When Pain is Your Companion
2004 was a tough year for me. I had knee pain that was getting in the way of my work and my personal life. I had to reduce the number of fitness classes I was teaching, and was going through physical therapy. Then I got in a car accident. A teenager’s car plowed into me—almost head on—and forever changed my life.
Not only was my car totaled, but I was in pain. My head hurt, I had muscle spasms in my back, I couldn’t turn my head and there was pain going down my left arm. Now, I could barely work with personal training clients, and I couldn’t teach classes at all, so my income took a hit.
But what the pain did to me, and still does, physically and psychologically is what I want to talk about. Because I know I’m not alone.
Chronic pain can last from weeks to years. Maybe it gets a little better, or you just get used to it. It is estimated by surveys that 11 to 40 percent of Americans suffer from chronic pain, according to Spine-health.com. That estimate is mind boggling to me. These are people that have gotten so used to being in pain, that the estimate has a range of almost 30%. The severity can vary greatly from person to person, but how the body reacts is almost the same.
First off, you may have to change your lifestyle. Your work may suffer, because activities you once did with no issue now hurt you. And because you’re hurting you start doing less things with friends and family. Now, you’re at home more, leading a sedentary life to avoid exacerbating your injury. It may be difficult at times, and can affect your overall health.
Then there’s the stress. You may not feel it constantly, but it is there. You may have trouble sleeping, your blood pressure might get higher, and cortisol (the stress hormone) is increased in your body. Pain is stress, and that is how your body reacts to it.
Now, you’re tired, hurting and you may start feeling down. This is normal, but it can lead to depression. Unfortunately, it is common in people with chronic pain. You may experience mood swings, less energy, changes in appetite and less interest in activities you used to enjoy.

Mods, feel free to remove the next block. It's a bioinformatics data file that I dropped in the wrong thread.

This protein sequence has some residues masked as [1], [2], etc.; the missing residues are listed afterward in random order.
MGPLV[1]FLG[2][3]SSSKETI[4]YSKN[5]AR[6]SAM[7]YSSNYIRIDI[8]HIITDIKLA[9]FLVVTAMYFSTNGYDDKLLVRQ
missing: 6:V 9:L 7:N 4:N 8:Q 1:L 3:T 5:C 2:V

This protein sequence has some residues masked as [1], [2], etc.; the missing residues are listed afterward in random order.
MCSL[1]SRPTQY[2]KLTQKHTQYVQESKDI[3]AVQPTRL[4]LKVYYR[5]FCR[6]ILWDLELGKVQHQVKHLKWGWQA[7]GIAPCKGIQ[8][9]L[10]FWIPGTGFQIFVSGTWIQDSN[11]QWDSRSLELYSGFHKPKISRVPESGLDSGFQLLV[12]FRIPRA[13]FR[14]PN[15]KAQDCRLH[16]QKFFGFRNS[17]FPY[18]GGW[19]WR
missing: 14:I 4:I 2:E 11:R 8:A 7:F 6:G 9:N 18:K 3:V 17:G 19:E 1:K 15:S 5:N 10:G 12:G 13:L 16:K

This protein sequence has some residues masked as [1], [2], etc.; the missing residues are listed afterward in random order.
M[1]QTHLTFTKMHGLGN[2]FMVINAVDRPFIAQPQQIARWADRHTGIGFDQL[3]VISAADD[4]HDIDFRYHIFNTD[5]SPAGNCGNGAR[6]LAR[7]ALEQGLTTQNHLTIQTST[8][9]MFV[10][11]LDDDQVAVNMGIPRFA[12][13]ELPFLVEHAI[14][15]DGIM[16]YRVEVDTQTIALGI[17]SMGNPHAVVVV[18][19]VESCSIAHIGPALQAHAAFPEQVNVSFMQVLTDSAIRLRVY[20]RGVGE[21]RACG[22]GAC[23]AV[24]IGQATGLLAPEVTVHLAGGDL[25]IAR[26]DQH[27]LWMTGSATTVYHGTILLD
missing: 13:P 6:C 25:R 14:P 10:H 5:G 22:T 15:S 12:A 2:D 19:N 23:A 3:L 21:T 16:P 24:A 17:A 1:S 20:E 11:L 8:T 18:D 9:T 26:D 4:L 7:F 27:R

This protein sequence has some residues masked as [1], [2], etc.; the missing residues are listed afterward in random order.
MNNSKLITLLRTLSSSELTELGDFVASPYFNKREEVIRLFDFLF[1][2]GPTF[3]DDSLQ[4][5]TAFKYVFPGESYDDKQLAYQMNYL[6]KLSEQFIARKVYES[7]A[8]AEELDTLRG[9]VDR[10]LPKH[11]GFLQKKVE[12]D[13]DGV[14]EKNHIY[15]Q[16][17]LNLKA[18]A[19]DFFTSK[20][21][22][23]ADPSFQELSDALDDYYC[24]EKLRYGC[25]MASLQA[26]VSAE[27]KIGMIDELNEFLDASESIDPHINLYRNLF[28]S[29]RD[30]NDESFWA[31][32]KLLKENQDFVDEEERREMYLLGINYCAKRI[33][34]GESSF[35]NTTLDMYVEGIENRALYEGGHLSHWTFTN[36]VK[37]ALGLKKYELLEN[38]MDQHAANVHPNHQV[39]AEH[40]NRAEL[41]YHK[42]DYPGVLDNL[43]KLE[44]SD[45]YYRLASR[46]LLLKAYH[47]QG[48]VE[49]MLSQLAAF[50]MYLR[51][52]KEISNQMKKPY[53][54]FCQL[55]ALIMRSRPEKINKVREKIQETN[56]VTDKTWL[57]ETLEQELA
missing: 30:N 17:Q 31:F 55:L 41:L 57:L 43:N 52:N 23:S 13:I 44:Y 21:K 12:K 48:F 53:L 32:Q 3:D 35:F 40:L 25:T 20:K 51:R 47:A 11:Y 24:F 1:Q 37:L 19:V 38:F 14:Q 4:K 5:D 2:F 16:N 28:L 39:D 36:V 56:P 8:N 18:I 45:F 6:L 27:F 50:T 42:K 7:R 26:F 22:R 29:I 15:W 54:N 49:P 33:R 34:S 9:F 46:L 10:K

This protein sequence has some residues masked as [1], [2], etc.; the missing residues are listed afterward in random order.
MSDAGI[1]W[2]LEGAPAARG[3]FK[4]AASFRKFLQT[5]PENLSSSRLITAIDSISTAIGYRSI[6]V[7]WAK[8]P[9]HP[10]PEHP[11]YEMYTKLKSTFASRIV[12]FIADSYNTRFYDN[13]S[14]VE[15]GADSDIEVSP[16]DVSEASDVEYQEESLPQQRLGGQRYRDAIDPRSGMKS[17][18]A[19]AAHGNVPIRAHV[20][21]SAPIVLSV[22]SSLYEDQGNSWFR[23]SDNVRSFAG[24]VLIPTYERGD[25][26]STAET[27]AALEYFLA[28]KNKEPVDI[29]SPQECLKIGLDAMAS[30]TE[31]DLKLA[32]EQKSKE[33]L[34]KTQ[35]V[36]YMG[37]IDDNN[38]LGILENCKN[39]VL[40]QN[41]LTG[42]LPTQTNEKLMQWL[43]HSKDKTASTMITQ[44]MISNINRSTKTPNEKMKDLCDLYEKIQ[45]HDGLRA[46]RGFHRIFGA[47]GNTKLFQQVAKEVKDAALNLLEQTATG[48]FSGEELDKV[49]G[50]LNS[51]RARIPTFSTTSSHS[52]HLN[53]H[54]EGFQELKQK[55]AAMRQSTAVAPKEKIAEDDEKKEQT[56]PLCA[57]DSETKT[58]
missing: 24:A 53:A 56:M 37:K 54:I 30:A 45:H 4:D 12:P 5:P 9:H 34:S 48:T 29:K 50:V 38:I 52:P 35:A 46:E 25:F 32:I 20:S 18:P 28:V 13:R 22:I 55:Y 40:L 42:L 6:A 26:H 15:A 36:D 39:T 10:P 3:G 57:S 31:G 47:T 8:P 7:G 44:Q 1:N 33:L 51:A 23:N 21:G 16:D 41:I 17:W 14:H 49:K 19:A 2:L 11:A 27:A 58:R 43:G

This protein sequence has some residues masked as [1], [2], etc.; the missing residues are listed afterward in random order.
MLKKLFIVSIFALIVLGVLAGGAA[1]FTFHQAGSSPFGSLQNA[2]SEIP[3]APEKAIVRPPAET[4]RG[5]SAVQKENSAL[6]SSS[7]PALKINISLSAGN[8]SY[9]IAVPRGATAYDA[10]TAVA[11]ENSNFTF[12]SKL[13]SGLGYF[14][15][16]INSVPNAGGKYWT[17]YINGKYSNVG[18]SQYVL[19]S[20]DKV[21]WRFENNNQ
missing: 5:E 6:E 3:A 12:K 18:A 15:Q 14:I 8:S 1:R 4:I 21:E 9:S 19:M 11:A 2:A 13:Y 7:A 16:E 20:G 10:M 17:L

What to do?
The thing you need to understand is that you’re not alone, and there are steps you can take.
The first step is to see a doctor. If you’ve seen a doctor, then get a second opinion by a specialist. I saw three orthopedic surgeons, a chiropractor and a chronic pain specialist before I found what works for me. Doctors have different approaches and experiences. My orthopedic for my knee, referred me to a spine specialist when he felt that my injury was beyond his scope. I couldn’t stand this spine doc! He spent a total of 10 minutes with me, barely made eye contact and told me to fuse my spine or learn to deal with it. So, I went and sought out other opinions, and you can too! Maybe you’ll get the same answers, or at the very least you’ll get some new options.
Now you should listen to the doctor. If they recommend physical therapy, do it! This is where I personally got so much help and understanding of my injury. I learned exercises I could do at home to keep myself moving, and they could adapt the exercises as I improved, or even digressed. And, if they give you things to do at home, you’d better get it done. They know what they’re talking about.
Now, some pain may not be from an injury, but something like fibromyalgia or other nerve pain. This is where a pain specialist can help you. There are medications that can help.
Learning to adapt
Once you’re proactive in trying to overcome, or manage, your pain, you can begin to adapt. You may have to modify things, but you can live a very full life. I had to stop teaching so many classes, and limit the types I taught. I also would just explain to the class that I’d show them how to do something, but I couldn’t do the exercise because of my injury. It worked.
Then I learned to change my workouts. No more really heavy lifting, or spine-loading and overhead exercises. But there are literally thousands of exercises to choose from, so you can still get a fantastic workout. Start slow, and keep changing it up until you find what works for you. This is where a knowledgeable personal trainer can help.
I also had to stop running with my dog. I could not manage my 85-pound dog and run with my injury. So, with my two dogs now, we walk…a lot! I go hiking with my husband, but we do easy trails. We also enjoy going to yoga classes together.
One thing I did not do that I should have was speak to a therapist.
I feel that therapists can truly help us learn to deal with all aspects of our lives. I don’t think that we need to have a specific issue to benefit from their help and guidance.
But, this is a very personal choice. You have to do what’s best for you.
Do you have chronic pain, or have suffered from an injury? What do you do to deal with it? I’d love to hear from you!